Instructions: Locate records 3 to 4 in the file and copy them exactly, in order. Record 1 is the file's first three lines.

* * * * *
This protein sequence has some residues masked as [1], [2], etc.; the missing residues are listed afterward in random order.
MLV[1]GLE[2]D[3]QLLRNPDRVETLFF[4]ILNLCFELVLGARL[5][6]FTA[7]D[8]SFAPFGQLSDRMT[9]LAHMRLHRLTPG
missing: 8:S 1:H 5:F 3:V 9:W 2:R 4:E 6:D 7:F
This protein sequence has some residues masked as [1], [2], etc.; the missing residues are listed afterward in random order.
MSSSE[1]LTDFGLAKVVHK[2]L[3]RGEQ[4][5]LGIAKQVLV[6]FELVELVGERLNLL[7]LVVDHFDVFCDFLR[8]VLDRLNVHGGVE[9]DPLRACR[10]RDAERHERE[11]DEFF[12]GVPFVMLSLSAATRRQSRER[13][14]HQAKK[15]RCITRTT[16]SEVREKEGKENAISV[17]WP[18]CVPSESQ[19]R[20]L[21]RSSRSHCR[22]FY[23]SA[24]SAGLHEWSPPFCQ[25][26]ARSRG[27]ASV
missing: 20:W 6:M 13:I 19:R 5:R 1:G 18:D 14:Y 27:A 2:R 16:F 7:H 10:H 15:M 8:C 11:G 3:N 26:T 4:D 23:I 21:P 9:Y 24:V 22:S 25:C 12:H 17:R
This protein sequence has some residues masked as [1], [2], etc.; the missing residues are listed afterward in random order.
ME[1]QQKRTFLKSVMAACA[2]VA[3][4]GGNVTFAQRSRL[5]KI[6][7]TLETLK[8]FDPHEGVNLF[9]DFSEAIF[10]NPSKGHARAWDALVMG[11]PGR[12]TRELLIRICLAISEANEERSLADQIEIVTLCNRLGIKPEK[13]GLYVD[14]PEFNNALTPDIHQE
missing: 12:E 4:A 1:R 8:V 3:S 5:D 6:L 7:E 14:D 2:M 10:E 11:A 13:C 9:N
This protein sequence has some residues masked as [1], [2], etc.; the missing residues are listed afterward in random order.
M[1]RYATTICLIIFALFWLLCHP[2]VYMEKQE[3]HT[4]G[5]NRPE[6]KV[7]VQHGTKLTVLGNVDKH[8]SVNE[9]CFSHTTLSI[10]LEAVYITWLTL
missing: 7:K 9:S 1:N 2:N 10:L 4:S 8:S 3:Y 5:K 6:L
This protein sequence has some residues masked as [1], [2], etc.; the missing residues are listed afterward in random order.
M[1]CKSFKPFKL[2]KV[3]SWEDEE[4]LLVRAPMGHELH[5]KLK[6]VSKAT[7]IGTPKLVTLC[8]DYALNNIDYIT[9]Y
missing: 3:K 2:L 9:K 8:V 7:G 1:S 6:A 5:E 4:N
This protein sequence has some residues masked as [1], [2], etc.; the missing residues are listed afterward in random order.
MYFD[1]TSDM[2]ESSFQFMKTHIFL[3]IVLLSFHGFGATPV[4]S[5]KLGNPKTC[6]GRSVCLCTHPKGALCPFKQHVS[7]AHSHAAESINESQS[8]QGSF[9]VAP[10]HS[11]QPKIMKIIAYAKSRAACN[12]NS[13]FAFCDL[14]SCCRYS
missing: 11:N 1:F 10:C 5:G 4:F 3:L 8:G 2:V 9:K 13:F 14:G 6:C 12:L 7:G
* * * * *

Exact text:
This protein sequence has some residues masked as [1], [2], etc.; the missing residues are listed afterward in random order.
ME[1]QQKRTFLKSVMAACA[2]VA[3][4]GGNVTFAQRSRL[5]KI[6][7]TLETLK[8]FDPHEGVNLF[9]DFSEAIF[10]NPSKGHARAWDALVMG[11]PGR[12]TRELLIRICLAISEANEERSLADQIEIVTLCNRLGIKPEK[13]GLYVD[14]PEFNNALTPDIHQE
missing: 12:E 4:A 1:R 8:V 3:S 5:D 6:L 7:E 14:D 2:M 10:E 11:A 13:C 9:N
This protein sequence has some residues masked as [1], [2], etc.; the missing residues are listed afterward in random order.
M[1]RYATTICLIIFALFWLLCHP[2]VYMEKQE[3]HT[4]G[5]NRPE[6]KV[7]VQHGTKLTVLGNVDKH[8]SVNE[9]CFSHTTLSI[10]LEAVYITWLTL
missing: 7:K 9:S 1:N 2:N 10:L 4:S 8:S 3:Y 5:K 6:L